This year brought about significant changes to our region of the world. From leaders stepping down to strict Islamic laws being lifted off of women, 2019 brought its fair share of developments.
Here are our top five events in the Middle East this year:
1. After months of peaceful protests Sudan’s president was ousted after 30 years in dictator-like power.
Last December 2018, citizens marched in protests and price jumps in bread and fuel, two basic necessities. These protests quickly changed to a call for Sudanese President Omar Al-Bashir to step down.
The MENA Collective partners with multiple churches in Sudan and we earnestly prayed for their wellbeing. Yet we soon received word that not only were the churches open, but church members and leaders were ministering to protestors handing out food and water, opening their doors to those in need of rest after marching, and sharing the Gospel with those waiting in day-long lines for gasoline.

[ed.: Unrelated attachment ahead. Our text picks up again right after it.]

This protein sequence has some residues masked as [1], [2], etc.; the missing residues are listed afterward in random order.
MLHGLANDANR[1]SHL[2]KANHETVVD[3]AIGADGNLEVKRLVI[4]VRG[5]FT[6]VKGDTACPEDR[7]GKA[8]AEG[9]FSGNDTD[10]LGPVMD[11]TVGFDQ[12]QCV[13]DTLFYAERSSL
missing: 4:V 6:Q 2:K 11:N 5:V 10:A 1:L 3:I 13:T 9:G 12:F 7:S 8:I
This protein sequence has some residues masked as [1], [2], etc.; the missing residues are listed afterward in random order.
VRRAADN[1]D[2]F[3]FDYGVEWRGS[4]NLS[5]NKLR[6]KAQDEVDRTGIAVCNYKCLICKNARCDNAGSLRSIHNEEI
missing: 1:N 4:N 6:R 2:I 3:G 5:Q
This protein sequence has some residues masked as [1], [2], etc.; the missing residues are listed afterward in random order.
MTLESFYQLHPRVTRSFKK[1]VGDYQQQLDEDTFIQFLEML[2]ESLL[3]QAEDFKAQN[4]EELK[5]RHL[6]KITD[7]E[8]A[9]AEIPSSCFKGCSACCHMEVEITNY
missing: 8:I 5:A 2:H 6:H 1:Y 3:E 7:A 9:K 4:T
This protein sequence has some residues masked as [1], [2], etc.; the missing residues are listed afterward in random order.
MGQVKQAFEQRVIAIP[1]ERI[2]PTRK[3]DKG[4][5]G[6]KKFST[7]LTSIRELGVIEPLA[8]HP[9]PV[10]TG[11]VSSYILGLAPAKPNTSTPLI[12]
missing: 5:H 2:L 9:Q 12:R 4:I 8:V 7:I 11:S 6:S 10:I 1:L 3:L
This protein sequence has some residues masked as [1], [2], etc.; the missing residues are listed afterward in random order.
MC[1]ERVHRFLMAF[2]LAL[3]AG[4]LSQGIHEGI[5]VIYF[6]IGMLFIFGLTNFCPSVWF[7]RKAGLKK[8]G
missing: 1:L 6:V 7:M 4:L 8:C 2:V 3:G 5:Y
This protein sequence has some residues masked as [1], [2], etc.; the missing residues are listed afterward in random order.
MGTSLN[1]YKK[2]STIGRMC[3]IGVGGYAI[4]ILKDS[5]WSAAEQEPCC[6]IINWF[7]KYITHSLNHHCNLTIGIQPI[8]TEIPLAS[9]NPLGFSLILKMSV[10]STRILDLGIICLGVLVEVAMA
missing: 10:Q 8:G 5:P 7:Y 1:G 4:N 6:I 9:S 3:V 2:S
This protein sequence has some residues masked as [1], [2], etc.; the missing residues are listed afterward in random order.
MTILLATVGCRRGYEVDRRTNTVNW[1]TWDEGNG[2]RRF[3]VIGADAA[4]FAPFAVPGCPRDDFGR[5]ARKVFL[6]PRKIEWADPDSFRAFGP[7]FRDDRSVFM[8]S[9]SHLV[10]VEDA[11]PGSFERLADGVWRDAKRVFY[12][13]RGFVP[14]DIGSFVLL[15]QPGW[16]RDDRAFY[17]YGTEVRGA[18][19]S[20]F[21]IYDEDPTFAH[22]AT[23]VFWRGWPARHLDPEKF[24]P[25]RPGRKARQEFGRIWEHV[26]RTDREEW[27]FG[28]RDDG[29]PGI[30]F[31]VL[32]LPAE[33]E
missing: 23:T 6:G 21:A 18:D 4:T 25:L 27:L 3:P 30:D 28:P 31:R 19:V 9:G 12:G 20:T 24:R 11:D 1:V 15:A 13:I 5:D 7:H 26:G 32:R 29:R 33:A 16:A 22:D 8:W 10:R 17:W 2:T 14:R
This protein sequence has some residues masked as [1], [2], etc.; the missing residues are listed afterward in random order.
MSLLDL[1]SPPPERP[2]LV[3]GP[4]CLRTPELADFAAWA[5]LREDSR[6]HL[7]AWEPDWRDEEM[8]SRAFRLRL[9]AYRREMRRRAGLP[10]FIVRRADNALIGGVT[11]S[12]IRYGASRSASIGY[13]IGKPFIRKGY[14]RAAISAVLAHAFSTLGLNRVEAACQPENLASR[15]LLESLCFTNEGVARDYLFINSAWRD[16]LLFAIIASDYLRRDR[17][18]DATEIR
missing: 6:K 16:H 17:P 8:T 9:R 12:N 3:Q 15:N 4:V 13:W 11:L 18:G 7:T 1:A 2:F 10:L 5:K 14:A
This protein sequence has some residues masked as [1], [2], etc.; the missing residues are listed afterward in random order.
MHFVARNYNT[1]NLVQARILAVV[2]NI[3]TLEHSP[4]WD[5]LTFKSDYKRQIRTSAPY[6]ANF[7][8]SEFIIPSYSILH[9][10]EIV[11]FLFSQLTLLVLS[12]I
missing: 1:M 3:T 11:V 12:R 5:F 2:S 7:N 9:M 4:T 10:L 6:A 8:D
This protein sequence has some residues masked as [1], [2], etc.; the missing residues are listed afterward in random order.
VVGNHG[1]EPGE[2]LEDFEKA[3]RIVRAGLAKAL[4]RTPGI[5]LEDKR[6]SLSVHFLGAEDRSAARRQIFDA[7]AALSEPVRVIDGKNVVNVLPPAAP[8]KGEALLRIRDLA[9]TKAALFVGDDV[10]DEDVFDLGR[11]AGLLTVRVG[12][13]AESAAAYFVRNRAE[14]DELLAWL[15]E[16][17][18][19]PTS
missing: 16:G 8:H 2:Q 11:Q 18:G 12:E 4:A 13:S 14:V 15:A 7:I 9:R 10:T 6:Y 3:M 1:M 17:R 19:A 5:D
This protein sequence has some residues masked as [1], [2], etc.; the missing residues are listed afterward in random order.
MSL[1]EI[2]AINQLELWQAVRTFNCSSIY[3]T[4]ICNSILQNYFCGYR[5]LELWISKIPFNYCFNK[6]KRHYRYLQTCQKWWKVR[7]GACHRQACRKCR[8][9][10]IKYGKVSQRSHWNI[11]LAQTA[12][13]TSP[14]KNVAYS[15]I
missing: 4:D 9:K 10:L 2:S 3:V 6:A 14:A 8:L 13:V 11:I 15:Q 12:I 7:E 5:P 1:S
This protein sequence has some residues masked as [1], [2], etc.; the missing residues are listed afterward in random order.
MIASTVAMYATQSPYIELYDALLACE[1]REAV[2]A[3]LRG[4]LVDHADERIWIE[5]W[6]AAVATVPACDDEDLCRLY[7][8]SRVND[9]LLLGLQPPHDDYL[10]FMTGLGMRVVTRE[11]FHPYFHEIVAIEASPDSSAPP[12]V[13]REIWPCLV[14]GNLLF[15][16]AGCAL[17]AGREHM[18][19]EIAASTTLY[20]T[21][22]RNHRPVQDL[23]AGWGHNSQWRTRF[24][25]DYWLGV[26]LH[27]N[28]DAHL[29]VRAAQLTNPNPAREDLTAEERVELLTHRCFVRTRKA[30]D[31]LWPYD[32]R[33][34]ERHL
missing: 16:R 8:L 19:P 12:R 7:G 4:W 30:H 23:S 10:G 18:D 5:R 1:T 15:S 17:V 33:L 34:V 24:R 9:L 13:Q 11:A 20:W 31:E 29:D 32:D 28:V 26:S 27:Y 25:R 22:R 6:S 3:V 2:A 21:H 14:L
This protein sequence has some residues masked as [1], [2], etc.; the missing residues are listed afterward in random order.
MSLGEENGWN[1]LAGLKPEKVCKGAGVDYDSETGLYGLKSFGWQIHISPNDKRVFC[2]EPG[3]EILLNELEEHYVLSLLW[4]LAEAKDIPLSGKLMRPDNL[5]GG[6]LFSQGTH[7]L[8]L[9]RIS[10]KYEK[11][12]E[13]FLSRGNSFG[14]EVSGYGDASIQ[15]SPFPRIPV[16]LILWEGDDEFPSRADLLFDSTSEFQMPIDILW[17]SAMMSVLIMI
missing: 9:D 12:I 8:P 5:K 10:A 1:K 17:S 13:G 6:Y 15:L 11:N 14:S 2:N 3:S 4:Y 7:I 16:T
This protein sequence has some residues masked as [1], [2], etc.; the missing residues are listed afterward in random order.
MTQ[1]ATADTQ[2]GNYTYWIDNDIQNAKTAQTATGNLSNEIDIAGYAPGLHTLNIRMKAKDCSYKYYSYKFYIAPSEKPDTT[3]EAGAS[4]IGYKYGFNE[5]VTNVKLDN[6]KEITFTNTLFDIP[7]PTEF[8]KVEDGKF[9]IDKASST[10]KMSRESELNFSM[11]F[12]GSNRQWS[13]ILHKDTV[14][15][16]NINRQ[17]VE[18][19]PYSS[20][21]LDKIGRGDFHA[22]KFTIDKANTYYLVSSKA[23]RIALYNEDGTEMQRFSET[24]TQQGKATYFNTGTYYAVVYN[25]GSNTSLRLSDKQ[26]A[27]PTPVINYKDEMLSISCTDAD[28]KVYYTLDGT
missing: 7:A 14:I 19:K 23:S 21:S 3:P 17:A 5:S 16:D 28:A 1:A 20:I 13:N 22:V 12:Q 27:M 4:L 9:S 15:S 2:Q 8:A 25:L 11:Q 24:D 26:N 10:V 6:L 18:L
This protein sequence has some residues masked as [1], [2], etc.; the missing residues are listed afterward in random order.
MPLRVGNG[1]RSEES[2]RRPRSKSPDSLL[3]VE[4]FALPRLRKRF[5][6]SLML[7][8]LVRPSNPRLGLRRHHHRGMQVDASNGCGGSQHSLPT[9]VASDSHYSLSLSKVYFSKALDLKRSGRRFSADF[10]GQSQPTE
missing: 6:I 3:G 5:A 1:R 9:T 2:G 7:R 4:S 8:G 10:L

On April 11, 2019, Al-Bashir stepped down as president and the military took over. All through the summer months citizens continued protesting asking for equal representation through a democratic, civilian appointed administration. On August 4, 2019, the military and civilian committee signed a power-sharing document. The document states the two sides will work together for the next three years to form a cohesive government.
2. This year was monumental in the number of reforms made by Crown Prince Salman of Saudi Arabia.
Just a year ago women first received the rights to drive in the Kingdom of Saudi Arabia. And today, they can now travel and apply for passports independently, a right previously withheld. Women are also now allowed to obtain family documents from the government and are required to receive equal treatment in the workplace.
These reforms are unlikely to produce an immediate change for Saudi women, but it is paving the way for equal treatment.
Saudi Arabia also has opened its doors to international tourists for the first time in its history. Previously only those with business or government-work visas or those traveling as religious Muslim pilgrims to Meca were permitted entrance into the nation.